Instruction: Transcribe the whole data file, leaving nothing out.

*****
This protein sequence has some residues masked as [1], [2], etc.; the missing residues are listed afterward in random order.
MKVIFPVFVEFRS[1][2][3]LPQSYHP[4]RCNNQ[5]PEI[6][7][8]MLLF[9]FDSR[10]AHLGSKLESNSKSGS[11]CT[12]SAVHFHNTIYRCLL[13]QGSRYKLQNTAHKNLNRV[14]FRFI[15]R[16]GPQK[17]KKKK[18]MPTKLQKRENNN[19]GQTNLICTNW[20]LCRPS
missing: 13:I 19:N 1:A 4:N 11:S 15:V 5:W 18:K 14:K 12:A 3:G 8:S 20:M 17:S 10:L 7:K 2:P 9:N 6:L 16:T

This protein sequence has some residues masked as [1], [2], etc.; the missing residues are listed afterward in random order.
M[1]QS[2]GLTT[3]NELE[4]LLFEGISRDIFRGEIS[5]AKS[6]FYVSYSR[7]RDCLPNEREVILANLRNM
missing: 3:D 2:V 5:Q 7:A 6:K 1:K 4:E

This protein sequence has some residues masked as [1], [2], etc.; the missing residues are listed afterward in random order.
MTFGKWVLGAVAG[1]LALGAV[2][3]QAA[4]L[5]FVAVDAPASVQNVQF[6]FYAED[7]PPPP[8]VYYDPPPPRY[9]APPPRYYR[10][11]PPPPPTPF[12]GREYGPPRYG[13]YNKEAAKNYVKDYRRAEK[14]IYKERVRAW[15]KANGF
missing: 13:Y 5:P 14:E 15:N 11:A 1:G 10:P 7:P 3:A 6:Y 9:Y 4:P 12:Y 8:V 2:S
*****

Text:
This protein sequence has some residues masked as [1], [2], etc.; the missing residues are listed afterward in random order.
MKVIFPVFVEFRS[1][2][3]LPQSYHP[4]RCNNQ[5]PEI[6][7][8]MLLF[9]FDSR[10]AHLGSKLESNSKSGS[11]CT[12]SAVHFHNTIYRCLL[13]QGSRYKLQNTAHKNLNRV[14]FRFI[15]R[16]GPQK[17]KKKK[18]MPTKLQKRENNN[19]GQTNLICTNW[20]LCRPS
missing: 13:I 19:N 1:A 4:N 11:S 15:V 5:W 18:K 14:K 12:A 3:G 8:S 20:M 17:S 10:L 7:K 2:P 9:N 6:L 16:T

This protein sequence has some residues masked as [1], [2], etc.; the missing residues are listed afterward in random order.
M[1]QS[2]GLTT[3]NELE[4]LLFEGISRDIFRGEIS[5]AKS[6]FYVSYSR[7]RDCLPNEREVILANLRNM
missing: 3:D 2:V 5:Q 7:A 6:K 1:K 4:E

This protein sequence has some residues masked as [1], [2], etc.; the missing residues are listed afterward in random order.
MTFGKWVLGAVAG[1]LALGAV[2][3]QAA[4]L[5]FVAVDAPASVQNVQF[6]FYAED[7]PPPP[8]VYYDPPPPRY[9]APPPRYYR[10][11]PPPPPTPF[12]GREYGPPRYG[13]YNKEAAKNYVKDYRRAEK[14]IYKERVRAW[15]KANGF
missing: 13:Y 5:P 14:E 15:N 11:A 1:G 10:P 7:P 3:A 6:Y 9:Y 4:P 12:Y 8:V 2:S